ORIGINALLY PUBLISHED 9/19/13
Recently revisiting EARL, the 2010 album that had Earl Sweatshirt compared to lyrical legends like Nas and Eminem, I honestly couldn’t recognize the high-pitched 16-year-old rapping about rape and killing cops. The rap on that album is still great and the praise it garnered is still warranted, but the kid on those tracks stands in stark contrast against the man that Earl has become. On “Home,” the first post-Samoa verse we heard from Earl, he sounded halfway between that pipsqueak starting point and his current syrup-mixed-with-gravel tone, and “Oldie,” the ten minute highlight from last year’s The OF Tape Vol. 2, saw him nearly all the way there. Last summer we heard Earl collab with Flying Lotus on the weeded-out “Between Friends” with his voice obscured and pitched, and he appeared on Frank Ocean’s “Super Rich Kids” as we hear him now on Doris — wheezy and ruthlessly cold. Thebe Kgositsile is a different rapper now, and for the most part a better one.
In the intermittent verses dropped by Earl between his debut and this sophomore effort, the rapper was clearly honing in on his lyrical approach — further obsessing over internal rhymes and dense, complex flows — while turning his subject matter away from the cartoonish violence and misogyny that had once defined both him and Tyler. It’s in these flows that Doris triumphs, living up to at least one aspect of the three year long hype-train that’s preceded it. His delivery throughout these fifteen tracks is on point, and he works in enough metaphors and subtle jokes to make for a semester’s worth of stoned dorm nights on Rap Genius (“Right here, right ear got a pesto blunt”). The quality and proficiency of Earl’s rapping are hard to overstate, and he doesn’t falter or hesitate throughout the course of the entire album. You’d be hard pressed to find a specific bar where he truly sounds lazy, and when he does it’s a surface level affectation.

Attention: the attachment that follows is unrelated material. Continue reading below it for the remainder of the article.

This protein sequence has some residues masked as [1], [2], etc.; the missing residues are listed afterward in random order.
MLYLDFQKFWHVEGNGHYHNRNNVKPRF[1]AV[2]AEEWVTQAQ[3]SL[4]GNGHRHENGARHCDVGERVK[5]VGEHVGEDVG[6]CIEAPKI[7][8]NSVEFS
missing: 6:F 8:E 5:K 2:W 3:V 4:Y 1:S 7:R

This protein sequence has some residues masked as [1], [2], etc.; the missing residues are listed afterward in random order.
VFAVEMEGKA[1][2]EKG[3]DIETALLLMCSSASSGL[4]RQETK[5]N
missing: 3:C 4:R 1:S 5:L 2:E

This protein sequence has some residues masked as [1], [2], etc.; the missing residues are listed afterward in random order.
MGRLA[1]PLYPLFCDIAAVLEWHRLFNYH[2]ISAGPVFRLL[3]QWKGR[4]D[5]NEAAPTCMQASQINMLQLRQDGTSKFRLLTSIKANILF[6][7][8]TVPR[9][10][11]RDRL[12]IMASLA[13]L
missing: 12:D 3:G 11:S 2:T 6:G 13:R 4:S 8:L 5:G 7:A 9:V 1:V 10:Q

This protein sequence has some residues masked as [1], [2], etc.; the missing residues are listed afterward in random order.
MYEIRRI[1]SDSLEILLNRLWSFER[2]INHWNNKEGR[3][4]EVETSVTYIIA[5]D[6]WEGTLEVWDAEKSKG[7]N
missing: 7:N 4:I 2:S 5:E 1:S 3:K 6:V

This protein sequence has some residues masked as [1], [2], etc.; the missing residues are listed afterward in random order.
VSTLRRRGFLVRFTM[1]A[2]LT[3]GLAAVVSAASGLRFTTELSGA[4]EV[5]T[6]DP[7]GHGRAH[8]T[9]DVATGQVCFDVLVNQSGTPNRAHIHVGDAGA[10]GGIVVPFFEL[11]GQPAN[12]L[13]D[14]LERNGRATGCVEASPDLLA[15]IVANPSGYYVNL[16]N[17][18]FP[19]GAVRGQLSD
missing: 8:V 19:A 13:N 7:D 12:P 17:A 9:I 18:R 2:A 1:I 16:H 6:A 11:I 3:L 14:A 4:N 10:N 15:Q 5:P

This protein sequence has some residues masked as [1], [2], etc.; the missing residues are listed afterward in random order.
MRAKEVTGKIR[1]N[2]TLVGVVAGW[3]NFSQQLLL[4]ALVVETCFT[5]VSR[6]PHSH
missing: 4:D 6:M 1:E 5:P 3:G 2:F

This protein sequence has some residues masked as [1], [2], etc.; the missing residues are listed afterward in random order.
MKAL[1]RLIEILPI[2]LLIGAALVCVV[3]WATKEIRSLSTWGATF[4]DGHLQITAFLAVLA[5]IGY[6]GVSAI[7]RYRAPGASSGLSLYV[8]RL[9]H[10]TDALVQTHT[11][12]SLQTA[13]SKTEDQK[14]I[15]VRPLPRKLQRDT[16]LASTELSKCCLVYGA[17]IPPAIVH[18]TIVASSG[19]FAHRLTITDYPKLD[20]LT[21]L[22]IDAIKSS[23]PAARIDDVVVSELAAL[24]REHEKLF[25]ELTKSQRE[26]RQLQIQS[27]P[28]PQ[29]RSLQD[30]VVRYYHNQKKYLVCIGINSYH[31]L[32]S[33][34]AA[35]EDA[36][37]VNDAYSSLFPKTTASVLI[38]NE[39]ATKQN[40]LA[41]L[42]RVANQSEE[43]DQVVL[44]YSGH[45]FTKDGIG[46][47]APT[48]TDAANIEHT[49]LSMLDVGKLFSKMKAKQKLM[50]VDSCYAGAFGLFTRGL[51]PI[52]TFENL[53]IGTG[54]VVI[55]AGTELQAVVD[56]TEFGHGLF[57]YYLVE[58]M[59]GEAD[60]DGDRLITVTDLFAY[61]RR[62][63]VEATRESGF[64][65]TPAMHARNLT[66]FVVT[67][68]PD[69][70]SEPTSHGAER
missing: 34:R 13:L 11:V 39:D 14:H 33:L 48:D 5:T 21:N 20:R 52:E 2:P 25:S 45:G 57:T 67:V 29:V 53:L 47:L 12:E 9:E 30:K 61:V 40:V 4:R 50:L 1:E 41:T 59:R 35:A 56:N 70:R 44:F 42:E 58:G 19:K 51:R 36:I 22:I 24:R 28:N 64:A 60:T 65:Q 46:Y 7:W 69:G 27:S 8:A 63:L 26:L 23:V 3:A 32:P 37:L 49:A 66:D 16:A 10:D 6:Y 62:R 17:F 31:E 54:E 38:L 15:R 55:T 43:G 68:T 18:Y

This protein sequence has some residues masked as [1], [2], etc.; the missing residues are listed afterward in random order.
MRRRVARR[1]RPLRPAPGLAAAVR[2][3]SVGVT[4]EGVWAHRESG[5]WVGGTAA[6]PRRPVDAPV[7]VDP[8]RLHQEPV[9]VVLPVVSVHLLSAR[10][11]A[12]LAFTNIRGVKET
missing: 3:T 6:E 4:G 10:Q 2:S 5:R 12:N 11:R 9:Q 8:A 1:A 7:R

And Earl’s lyricism isn’t just good in terms of basic rap standards; it’s also incredible writing. He manages to convey a great deal of emotion in his words, despite a vocal style that many might find flat and apathetic. You empathize with him when he wants you to — like when he fights back tears on the incredibly depressing and incredibly incredible “Chum” (“Probably been twelve years since my father left / left me fatherless”). “Sunday” finds Earl entirely vulnerable as he opens up to a girlfriend about his weed dependencies and character flaws, and it’s hard not to be drawn in by his openness. He’s a sympathetic character even when less focused on personal matters — like on “Hive,” where he splits his verses between documenting his decaying Los Angeles (“Breaking news: death’s less important when the Lakers lose”) and embracing the kind of disenfranchised ignorance that initially made Odd Future unique. Earl is an incredibly personable rapper, and listening to his music feels like listening to a friend — even despite the distance he attempts to establish from everyone else, manifested in the pitch-shifted voices of fandom, doubt and dissent that echo across the album. Earl is able to tap into the same kind of emotional connection to one’s listeners that makes an artist like Kid CuDi appealing to so many kids (without being, you know, fucking terrible). When Earl is self-loathing, so are we, and when he just wants to light a car on fire, we do too.